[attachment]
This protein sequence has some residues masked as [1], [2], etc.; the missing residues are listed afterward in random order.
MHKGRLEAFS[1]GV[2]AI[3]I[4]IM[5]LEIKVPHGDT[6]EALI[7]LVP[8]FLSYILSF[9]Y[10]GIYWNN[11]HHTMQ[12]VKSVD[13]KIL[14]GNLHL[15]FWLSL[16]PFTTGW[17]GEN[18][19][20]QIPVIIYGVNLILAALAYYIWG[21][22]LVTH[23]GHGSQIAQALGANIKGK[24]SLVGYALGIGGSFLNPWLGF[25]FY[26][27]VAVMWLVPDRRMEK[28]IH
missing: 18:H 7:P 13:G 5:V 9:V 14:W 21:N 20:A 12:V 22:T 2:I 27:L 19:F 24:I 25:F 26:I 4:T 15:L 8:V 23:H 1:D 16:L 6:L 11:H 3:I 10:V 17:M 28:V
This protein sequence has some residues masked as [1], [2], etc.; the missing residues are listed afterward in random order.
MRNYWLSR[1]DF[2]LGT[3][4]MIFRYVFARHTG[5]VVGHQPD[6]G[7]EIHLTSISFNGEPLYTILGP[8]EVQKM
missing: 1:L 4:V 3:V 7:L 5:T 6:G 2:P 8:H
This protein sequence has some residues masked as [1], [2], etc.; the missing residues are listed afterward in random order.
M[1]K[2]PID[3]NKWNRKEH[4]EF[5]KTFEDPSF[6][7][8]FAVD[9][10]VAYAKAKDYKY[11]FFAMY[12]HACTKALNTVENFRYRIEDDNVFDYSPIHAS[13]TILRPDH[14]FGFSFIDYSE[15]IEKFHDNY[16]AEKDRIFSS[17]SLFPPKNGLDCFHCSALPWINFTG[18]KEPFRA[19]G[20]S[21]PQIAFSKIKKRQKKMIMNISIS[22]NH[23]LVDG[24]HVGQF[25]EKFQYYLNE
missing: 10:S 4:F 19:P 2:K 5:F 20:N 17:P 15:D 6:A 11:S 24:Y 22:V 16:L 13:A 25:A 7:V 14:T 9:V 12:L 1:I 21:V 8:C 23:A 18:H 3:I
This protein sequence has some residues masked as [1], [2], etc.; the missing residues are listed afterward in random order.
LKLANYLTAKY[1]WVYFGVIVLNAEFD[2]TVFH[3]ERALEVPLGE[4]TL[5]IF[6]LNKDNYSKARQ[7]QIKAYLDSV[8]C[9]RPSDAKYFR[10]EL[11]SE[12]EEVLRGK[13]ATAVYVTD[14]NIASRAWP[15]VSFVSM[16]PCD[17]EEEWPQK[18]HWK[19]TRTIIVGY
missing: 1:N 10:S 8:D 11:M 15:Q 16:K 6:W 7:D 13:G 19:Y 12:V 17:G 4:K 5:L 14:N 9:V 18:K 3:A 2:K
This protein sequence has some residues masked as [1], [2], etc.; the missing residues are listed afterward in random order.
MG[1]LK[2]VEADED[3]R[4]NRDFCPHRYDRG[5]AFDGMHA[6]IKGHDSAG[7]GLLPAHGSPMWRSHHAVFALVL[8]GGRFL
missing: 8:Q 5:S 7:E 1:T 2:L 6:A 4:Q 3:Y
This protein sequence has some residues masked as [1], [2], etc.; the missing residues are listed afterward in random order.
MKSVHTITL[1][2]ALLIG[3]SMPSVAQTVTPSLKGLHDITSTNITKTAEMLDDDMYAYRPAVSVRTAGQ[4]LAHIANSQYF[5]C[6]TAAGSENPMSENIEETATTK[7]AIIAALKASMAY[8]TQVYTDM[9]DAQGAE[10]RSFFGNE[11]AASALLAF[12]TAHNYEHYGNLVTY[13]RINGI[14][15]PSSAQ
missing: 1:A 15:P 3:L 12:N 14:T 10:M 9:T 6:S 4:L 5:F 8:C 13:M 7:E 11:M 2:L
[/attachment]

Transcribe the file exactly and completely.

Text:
This protein sequence has some residues masked as [1], [2], etc.; the missing residues are listed afterward in random order.
MHKGRLEAFS[1]GV[2]AI[3]I[4]IM[5]LEIKVPHGDT[6]EALI[7]LVP[8]FLSYILSF[9]Y[10]GIYWNN[11]HHTMQ[12]VKSVD[13]KIL[14]GNLHL[15]FWLSL[16]PFTTGW[17]GEN[18][19][20]QIPVIIYGVNLILAALAYYIWG[21][22]LVTH[23]GHGSQIAQALGANIKGK[24]SLVGYALGIGGSFLNPWLGF[25]FY[26][27]VAVMWLVPDRRMEK[28]IH
missing: 18:H 7:P 13:G 5:V 9:V 14:W 21:N 20:A 12:V 22:T 2:I 27:L 19:F 24:I 25:F 26:I 4:T 15:L 8:V 23:H 1:D 16:L 6:L 11:H 3:I 10:V 17:M 28:V
This protein sequence has some residues masked as [1], [2], etc.; the missing residues are listed afterward in random order.
MRNYWLSR[1]DF[2]LGT[3][4]MIFRYVFARHTG[5]VVGHQPD[6]G[7]EIHLTSISFNGEPLYTILGP[8]EVQKM
missing: 1:L 4:V 3:V 7:L 5:T 6:G 2:P 8:H
This protein sequence has some residues masked as [1], [2], etc.; the missing residues are listed afterward in random order.
M[1]K[2]PID[3]NKWNRKEH[4]EF[5]KTFEDPSF[6][7][8]FAVD[9][10]VAYAKAKDYKY[11]FFAMY[12]HACTKALNTVENFRYRIEDDNVFDYSPIHAS[13]TILRPDH[14]FGFSFIDYSE[15]IEKFHDNY[16]AEKDRIFSS[17]SLFPPKNGLDCFHCSALPWINFTG[18]KEPFRA[19]G[20]S[21]PQIAFSKIKKRQKKMIMNISIS[22]NH[23]LVDG[24]HVGQF[25]EKFQYYLNE
missing: 10:S 4:F 19:P 2:K 5:F 20:N 17:P 15:D 6:A 11:S 24:Y 22:V 16:L 13:A 25:A 7:V 14:T 9:V 12:L 1:I 21:V 8:C 23:A 18:H 3:I
This protein sequence has some residues masked as [1], [2], etc.; the missing residues are listed afterward in random order.
LKLANYLTAKY[1]WVYFGVIVLNAEFD[2]TVFH[3]ERALEVPLGE[4]TL[5]IF[6]LNKDNYSKARQ[7]QIKAYLDSV[8]C[9]RPSDAKYFR[10]EL[11]SE[12]EEVLRGK[13]ATAVYVTD[14]NIASRAWP[15]VSFVSM[16]PCD[17]EEEWPQK[18]HWK[19]TRTIIVGY
missing: 1:N 10:S 8:D 11:M 15:Q 16:K 6:W 7:D 13:G 19:Y 12:V 17:G 4:K 5:L 14:N 9:V 18:K 3:A 2:K
This protein sequence has some residues masked as [1], [2], etc.; the missing residues are listed afterward in random order.
MG[1]LK[2]VEADED[3]R[4]NRDFCPHRYDRG[5]AFDGMHA[6]IKGHDSAG[7]GLLPAHGSPMWRSHHAVFALVL[8]GGRFL
missing: 8:Q 5:S 7:E 1:T 2:L 6:A 4:Q 3:Y
This protein sequence has some residues masked as [1], [2], etc.; the missing residues are listed afterward in random order.
MKSVHTITL[1][2]ALLIG[3]SMPSVAQTVTPSLKGLHDITSTNITKTAEMLDDDMYAYRPAVSVRTAGQ[4]LAHIANSQYF[5]C[6]TAAGSENPMSENIEETATTK[7]AIIAALKASMAY[8]TQVYTDM[9]DAQGAE[10]RSFFGNE[11]AASALLAF[12]TAHNYEHYGNLVTY[13]RINGI[14][15]PSSAQ
missing: 1:A 15:P 3:L 12:N 14:T 10:M 9:T 6:S 4:L 5:F 8:C 13:M 7:E 11:M 2:L